French police say an acid attack that injured four American college students in Marseille is not being treated as a terrorist assault.
The four female students were sprayed in the face with acid on Sunday at a train station in the southern French port city of Marseille by a 41-year-old woman, who was quickly detained by police officials.
The victims were all junior students studying abroad, three of them at Boston College’s Paris program.
In a statement later in the day, Massachusetts-based Boston College quoted French police as saying that the assailant was a “disturbed” woman, and that the attack was not thought at this point to be terror-related.
The four, identified as Courtney Siverling, Charlotte Kaufman, Michelle Krug and Kelsey Kosten, were treated at a hospital for burns, the statement said.
“It appears that the students are fine, considering the circumstances, though they may require additional treatment for burns,” Nick Gozik, who directs Boston College’s Office of International Programs. “We have been in contact with the students and their parents and remain in touch with French officials and the US Embassy regarding the incident.”
A spokeswoman for the Marseille prosecutor’s office told The Associated Press on condition of anonymity that the suspect did not make any extremist threats or declarations during the attack. The source said there were no obvious indications that the woman’s actions were terror-related.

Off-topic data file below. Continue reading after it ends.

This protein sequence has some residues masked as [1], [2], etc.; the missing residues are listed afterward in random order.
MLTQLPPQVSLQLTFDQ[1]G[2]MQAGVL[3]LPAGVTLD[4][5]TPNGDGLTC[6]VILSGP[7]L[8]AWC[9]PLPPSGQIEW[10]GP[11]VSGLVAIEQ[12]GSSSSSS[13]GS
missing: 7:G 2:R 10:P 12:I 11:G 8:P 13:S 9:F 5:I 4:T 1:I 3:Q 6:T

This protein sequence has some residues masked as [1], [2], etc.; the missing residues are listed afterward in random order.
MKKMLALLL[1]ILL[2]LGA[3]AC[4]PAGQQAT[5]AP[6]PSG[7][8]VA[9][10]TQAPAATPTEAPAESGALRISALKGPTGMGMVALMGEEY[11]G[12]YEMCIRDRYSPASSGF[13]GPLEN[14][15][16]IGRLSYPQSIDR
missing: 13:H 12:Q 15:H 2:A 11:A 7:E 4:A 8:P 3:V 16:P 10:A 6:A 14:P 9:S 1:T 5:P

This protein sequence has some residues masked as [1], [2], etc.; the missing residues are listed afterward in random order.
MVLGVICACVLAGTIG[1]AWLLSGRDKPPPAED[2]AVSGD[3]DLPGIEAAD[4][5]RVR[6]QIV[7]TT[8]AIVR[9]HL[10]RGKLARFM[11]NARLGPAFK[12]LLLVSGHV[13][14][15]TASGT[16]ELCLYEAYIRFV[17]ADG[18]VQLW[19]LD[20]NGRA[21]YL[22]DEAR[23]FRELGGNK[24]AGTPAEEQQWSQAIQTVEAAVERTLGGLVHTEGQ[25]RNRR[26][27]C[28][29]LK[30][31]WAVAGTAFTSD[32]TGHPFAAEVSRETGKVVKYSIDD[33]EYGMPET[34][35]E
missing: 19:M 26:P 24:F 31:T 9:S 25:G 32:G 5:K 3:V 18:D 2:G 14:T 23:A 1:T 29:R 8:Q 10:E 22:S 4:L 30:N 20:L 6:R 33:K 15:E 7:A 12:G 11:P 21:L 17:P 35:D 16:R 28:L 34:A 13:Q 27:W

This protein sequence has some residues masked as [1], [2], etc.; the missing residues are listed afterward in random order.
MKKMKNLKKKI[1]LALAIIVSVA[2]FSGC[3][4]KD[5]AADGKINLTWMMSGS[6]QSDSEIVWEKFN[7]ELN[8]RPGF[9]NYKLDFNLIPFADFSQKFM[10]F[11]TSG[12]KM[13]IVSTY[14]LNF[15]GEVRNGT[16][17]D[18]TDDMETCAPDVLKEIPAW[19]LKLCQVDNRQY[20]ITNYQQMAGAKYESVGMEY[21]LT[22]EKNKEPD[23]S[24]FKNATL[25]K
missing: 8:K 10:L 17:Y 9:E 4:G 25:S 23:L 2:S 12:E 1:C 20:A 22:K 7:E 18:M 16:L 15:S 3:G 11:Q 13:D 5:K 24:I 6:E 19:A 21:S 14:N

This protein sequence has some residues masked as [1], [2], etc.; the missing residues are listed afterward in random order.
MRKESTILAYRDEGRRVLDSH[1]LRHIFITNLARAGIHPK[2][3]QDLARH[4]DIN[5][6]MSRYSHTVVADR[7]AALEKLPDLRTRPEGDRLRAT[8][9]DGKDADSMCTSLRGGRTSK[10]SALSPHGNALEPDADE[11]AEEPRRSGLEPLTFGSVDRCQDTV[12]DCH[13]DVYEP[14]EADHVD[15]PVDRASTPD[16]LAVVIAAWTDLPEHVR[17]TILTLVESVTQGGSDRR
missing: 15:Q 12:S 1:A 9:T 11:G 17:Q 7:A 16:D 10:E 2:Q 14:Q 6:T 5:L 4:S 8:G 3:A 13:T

The source, however, said two of the victims were “slightly injured,” while the other two received treatment for shock.
A source familiar with the investigation said the suspect had a history of mental problems, with no apparent past connections to extremism.
Local newspaper La Provence also reported that the assailant made no attempt to escape the site of the attack.
Over the past years, France has been hit by a series of attacks by individuals suffering from mental disorders as well as extremist acts of violence, claimed by Takfiri terror groups based in the Middle East.
Last month, a woman was killed in Marseille when a driver deliberately rammed into two bus stops. Local officials, however, said the incident was not related to terrorism.
Barcelona lived through its own share of terror last month, when a van rammed into the tourist-filled Rambla Avenue in the center of Barcelona, killing at least 14 and injuring some 100 others.
London police say a second man has been arrested in connection with the London subway attack.
The attack also came two days after a bomb attack on a crowded London Underground train injured 29 people during the morning rush hour on Friday.
British jet evacuated in Paris
Concerns about a possible terror attack in France ran so high that the French anti-terror police had to evacuate a British Airways flight on Sunday following ‘a direct threat’ against the jet.
Police conducted a thorough security inspection of the plane on the tarmac of Charles De Gaulle Airport before allowing it to fly towards London’s Heathrow Airport.
“Apparently an individual has made a direct threat to this aircraft. We will all be led off the aircraft & baggage searched in due course,” one passenger tweeted.
“Everybody’s been individually searched by armed officers and given all clear. Now hold luggage being searched by dogs,” he added.